Amazon has boosted its mobile ad offering by opening up its Amazon Associates scheme to developers, allowing them to earn a percentage of sales on products advertised on their mobile apps.
App developers will be able to earn between four and six per cent of the cost of purchases with the newly launched Mobile Associates API, which will be available across the Kindle Fire and other Android devices.
Previously, Amazon only allowed developers to make money using digital in app purchasing, subscriptions or with mobile ads, and it claims that now developers will be able to monetise their apps and game.
Mike George, the vice-president of Amazon Appstore, Games and Cloud Drive, said the mobile associates scheme would enable developers to create "an even deeper connection" between their apps and what customers buy on Amazon.com.
He said: "Imagine, a developer of a nutrition and fitness app can now offer their customers the ability to purchase vitamins, supplements and fitness gear within the app, directly from Amazon.com. It offers the customer a more relevant experience and provides the developer with a new source of revenue."
The scheme will enable developers to sell an item from Amazon in an app or game, showcase a category of goods relevant to the app, or to sell a physical product in a bundle if a digital purchase is made.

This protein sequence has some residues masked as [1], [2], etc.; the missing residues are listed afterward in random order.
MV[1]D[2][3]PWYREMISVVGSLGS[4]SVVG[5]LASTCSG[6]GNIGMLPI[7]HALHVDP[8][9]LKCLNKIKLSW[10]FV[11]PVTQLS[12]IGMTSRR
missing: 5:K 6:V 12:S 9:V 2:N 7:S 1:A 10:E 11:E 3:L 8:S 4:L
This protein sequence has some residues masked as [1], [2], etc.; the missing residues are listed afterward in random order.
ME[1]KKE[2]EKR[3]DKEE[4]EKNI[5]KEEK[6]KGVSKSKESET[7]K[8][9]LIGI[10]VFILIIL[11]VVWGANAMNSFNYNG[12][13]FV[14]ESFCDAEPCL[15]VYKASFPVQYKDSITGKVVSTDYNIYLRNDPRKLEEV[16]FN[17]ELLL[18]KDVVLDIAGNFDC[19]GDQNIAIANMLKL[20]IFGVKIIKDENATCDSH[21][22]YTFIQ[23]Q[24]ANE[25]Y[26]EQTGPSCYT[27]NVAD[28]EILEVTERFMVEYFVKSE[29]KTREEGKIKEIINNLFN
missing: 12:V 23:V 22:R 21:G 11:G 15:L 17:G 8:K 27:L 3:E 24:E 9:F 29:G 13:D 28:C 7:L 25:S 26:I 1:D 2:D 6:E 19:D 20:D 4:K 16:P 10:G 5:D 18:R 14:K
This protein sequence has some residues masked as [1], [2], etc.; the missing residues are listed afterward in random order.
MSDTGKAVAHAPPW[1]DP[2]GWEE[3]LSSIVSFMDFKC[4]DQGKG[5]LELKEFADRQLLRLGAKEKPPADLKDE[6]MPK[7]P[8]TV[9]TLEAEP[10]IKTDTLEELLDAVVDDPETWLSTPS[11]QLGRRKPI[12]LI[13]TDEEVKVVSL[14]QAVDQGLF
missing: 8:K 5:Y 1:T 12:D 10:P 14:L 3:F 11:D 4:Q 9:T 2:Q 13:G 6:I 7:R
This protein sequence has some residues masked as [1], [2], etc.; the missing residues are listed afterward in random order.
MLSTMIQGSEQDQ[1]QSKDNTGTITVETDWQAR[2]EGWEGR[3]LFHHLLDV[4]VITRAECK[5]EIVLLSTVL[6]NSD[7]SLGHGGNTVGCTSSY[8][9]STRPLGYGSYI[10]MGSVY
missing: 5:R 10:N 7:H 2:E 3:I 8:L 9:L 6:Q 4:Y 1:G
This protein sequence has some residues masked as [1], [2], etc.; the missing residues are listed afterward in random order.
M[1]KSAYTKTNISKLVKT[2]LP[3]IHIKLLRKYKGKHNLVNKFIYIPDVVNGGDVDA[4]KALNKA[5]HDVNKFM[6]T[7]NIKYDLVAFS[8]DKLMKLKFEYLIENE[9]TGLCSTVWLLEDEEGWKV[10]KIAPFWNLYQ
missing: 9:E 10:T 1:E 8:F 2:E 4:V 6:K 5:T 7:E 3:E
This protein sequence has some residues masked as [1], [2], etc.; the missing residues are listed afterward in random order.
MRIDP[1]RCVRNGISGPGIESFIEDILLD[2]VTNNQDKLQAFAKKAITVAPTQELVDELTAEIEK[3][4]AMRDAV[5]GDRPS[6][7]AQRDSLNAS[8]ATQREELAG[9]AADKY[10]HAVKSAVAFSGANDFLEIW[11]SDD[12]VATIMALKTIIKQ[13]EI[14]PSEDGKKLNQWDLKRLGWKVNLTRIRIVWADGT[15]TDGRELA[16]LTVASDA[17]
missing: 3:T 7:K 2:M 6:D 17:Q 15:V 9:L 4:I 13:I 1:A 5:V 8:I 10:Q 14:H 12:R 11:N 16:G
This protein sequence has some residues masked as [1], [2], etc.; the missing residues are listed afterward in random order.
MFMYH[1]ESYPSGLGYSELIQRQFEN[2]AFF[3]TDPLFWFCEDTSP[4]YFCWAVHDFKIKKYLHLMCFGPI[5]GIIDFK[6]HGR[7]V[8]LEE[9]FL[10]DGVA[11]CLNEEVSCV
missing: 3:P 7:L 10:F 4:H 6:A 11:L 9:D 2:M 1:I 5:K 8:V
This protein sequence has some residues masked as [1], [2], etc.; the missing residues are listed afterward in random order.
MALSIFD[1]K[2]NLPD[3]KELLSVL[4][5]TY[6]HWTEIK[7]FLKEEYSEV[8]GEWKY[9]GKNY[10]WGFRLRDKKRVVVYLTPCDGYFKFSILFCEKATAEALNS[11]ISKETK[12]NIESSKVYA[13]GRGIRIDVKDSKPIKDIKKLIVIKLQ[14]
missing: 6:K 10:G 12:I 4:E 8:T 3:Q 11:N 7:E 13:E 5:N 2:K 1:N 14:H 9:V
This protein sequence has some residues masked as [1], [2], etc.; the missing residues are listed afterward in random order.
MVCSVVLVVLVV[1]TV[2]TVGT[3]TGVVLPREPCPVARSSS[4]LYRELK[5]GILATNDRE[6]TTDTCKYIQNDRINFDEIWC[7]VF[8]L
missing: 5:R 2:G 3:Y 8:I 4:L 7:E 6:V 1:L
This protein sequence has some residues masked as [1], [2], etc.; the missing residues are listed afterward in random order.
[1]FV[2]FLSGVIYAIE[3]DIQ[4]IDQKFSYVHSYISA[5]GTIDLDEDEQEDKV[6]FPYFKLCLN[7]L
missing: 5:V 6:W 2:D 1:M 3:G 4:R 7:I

Developers Animoca, Fismos, Days of Wonder and Spring2Partners are early testers of the program, and are currently integrating it into their apps and games.
Animoca, the developer of titles such as 'Thor: Lord of Storms', and Fismos, which has developed games including 'Creatures of Olympus', plan to offer in-game currency when players buy products offered in the apps.
Days of Wonder, which makes digital and physical board games such as 'Ticket to Ride', will give away a copy of a board game within the digital game.
Amazon's ad revenue is on the increase, with eMarketer, the market research company, estimating that Amazon took in $610 million (£393.1 million) last year in new ad revenues, up 45.5 per cent from 2011.
The eMarketer research calculated worldwide ad revenue after traffic acquisition costs would increase this year to $835.05 million.
This article was first published on